There is a barrage of key Chinese economic data out this week, which the market is likely to watch closely for signs that the Chinese economy is slowing.
Three-month base metals prices on the London Metal Exchange were mainly weaker on Monday. Nickel led the decline with a 1.3% drop to $20,125 per tonne, followed by a 0.8% fall in zinc to $3,082.50 per tonne, while aluminium bucked the trend with a 1.3% rise to $2,965 per tonne. Copper was down by 0.1% at $9,682 per tonne.
Despite the overall weaker performance this morning, on the charts most of the metals started to look stronger last week, suggesting they were leaving the summer lull on a bullish note.
The most-active base metals contracts on the Shanghai Futures Exchange were mainly stronger this morning, with the complex up by an average of 1.4% as they reacted to the strong performance on the LME on Friday when the complex closed with gains averaging 1.6%. This morning the October contracts for aluminium, copper and tin led on the upside with gains of 4.2% for aluminium, 2.5% for copper and 1.4% for tin. Copper closed at 71,460 yuan ($11,085) per tonne, while zinc was up by 0.2%, nickel down 0.2% and lead virtually unchanged.
Precious metals were up across the board, with spot gold up by 0.3% at $1,792.85 per oz, spot silver up 0.2% at $23.76 per oz and the platinum group metals up by around 0.7%.
The yield on US 10-year treasuries has edged higher again and was recently at 1.33%, compared with 1.31% at a similar time on Friday.
Asia-Pacific equities were mainly weaker this morning: the Nikkei (-0.16%), the Hang Seng (-2.36%) and the CSI 300 (-0.79%) were down, while the Kospi (+0.0.09%) and the ASX 200 (+0.09%) were up slightly.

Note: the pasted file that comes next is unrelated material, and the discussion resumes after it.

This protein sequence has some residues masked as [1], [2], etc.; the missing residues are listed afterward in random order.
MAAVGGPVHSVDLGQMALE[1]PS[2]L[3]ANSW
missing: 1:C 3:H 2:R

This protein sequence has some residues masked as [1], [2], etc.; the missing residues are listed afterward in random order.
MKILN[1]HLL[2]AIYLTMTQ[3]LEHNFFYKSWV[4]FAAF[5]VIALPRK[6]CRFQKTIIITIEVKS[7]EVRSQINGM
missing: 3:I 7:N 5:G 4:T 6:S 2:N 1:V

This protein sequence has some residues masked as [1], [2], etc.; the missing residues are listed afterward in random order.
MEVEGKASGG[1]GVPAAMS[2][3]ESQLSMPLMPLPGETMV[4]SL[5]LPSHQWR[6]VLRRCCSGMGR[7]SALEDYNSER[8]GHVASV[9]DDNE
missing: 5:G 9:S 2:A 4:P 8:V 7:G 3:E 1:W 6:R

The US Dollar Index is trying higher on Monday morning and was most recently at 92.75 – up from 92.49 at a similar time on Friday.
The other major currencies were either consolidating, in the case of sterling (1.3823) and the Japanese yen (110.04), or slightly weaker, the euro (1.1794) and the Australian dollar (0.7348).
Economic data already out on Monday included Japans producer prices index (PPI) which climbed by 5.5% in August, edging down from a 5.6% rise in July.
Later on today there is data on German wholesale prices, the Italian unemployment rate and the United States Federal budget balance.
Mondays key themes and views
Despite the weaker opening on the LME this morning, most of the metals seemed to step up a gear last week and are looking more bullish again, led by aluminium, nickel and zinc, with copper and tin rebounding, while lead remained rangebound. For now, though, it looks as though the end of the summer period is prompting some restocking.
Gold seems stuck between resistance around the $1,834-per-oz level and support at around $1,783 per oz. Generally strong equity and commodity markets mean the opportunity cost of holding gold is high. The prospect of higher interest rates as and when central banks start to taper, or try to suppress inflation, may also be a headwind for gold, unless broader markets get jittery, thereby increasing the need for havens.